Elaine Craig cautions against proposed alternatives to the criminal justice system for dealing with sexual violence that fail to address the underlying social problems of misogyny, gender hierarchy, and sex and gender discrimination.
The current legal response to the social problem of sexual harm is located primarily in the criminal law. As recent media attention and public discourse has revealed, this is a system with many flaws. Primary among them is that the criminal justice process remains inhospitable, if not inhumane, to sexual assault complainants. In The Inhospitable Court I examine, through the use of trial transcripts, the ways in which the process of the criminal trial itself – its rituals – creates hierarchical conditions that can further traumatize those who turn to the state to respond to their experiences of non-consensual sex. These rituals include the scripted form of communication demanded of complainants, the physical setting of the courtroom itself, and the highly particularized manner in which complainants are required to recount their experiences. Unfortunately, the impact of these hierarchical rituals is compounded by the reality that assessments of the credibility of complainants continue to be informed by gender based myths and stereotypes.
Given the inadequacies in our current legal response to sexual harm, increased attention to developing alternatives to the criminal justice system is unsurprising. Proposed alternative responses include a diverse spectrum of options including specialized sexual assault courts, restorative justice approaches, increased emphasis on the role of civil law as an avenue through which to provide survivors with access to justice and, in a recent post on Impact Ethics, a reconceptualization of sexual violence as a public health issue.
While initiatives to reform the state response to sexualized violence should be encouraged, significant caution must be exercised when advancing new proposals. Considered, rigorous and multidimensional analysis, which takes into account the rich feminist literature that has been developed over the past several decades, must be completed before proposals for radical changes to the state’s response to sexual harm could be taken seriously.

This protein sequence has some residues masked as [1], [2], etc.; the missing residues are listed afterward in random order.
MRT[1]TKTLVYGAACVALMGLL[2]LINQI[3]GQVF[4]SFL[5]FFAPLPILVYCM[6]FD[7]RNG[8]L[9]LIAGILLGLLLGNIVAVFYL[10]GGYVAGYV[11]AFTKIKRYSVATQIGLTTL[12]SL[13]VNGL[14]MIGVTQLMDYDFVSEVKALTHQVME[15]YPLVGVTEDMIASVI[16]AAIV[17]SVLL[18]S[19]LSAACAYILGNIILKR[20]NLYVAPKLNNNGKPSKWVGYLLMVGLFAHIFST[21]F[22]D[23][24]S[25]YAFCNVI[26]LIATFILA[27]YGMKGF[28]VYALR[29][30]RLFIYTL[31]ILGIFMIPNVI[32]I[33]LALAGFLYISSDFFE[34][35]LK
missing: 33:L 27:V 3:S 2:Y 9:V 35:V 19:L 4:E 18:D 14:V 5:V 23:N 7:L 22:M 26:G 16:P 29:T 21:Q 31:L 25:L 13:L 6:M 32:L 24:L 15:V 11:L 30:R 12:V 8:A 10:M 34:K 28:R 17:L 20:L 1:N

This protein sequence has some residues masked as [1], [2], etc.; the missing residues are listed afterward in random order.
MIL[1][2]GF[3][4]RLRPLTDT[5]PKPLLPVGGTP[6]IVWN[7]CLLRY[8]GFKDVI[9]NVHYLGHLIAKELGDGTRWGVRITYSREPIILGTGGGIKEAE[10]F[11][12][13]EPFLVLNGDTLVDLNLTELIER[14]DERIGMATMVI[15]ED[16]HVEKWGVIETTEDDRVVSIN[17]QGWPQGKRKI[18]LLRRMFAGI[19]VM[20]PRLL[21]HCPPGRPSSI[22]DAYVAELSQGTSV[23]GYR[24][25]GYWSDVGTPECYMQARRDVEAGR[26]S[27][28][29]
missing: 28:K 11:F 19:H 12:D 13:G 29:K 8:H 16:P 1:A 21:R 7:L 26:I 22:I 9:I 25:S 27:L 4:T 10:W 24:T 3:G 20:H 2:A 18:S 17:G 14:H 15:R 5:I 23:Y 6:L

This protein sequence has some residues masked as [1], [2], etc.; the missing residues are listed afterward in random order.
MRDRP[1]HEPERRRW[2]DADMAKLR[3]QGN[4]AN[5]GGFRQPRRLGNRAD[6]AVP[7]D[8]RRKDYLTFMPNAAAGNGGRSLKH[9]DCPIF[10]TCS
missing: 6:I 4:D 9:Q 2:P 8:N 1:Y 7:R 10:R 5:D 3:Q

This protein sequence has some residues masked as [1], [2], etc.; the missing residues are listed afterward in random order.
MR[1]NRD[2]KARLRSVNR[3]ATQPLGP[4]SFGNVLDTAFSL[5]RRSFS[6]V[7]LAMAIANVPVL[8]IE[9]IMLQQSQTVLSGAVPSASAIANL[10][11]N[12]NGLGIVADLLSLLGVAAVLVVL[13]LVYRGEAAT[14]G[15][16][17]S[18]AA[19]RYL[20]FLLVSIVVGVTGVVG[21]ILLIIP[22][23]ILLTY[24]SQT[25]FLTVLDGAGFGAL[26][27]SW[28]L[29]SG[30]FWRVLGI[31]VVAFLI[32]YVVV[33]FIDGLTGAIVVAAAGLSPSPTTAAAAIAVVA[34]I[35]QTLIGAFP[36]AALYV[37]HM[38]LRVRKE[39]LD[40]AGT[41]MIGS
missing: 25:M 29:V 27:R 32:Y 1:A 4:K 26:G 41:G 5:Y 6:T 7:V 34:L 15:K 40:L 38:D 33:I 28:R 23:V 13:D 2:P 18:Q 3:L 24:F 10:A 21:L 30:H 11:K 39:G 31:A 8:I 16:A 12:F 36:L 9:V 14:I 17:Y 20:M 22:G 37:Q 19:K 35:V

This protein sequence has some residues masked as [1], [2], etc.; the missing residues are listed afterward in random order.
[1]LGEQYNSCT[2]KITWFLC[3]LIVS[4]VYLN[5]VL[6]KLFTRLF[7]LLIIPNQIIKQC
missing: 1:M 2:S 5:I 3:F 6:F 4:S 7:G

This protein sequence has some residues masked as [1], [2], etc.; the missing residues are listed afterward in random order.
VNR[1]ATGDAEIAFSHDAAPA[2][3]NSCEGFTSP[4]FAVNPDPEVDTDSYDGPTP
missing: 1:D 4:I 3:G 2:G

Feminists legal scholars have been studying the legal response to sexual violence for decades. The literature developed in this area highlights many of the tensions, harms, and potential benefits that come with any legal response to the problems of misogyny, gender hierarchy, and sex and gender discrimination. The connection between sexualized violence, and our ongoing social context of gender hierarchy suggests that there is every reason to assume that many of the same types of problems that occur in the criminal justice system would be replicated in any other state response. The rape myths that pervade judicial reasoning and inform police responses to women who allege sexual violation are sure to be present in those charged with administering our public health system. We are all a function of our social context.
Given the reality that much of the dysfunction currently present in the criminal law response to sexualized violence would similarly emerge in other legal contexts, it is not axiomatic that replacing it is the most desirable solution. Nor is it likely particularly realistic. As such, it may be better to focus our energies on achieving changes within the criminal law system – a state response to sexual harm that is arguably here to stay at least in the near term – before turning attention elsewhere.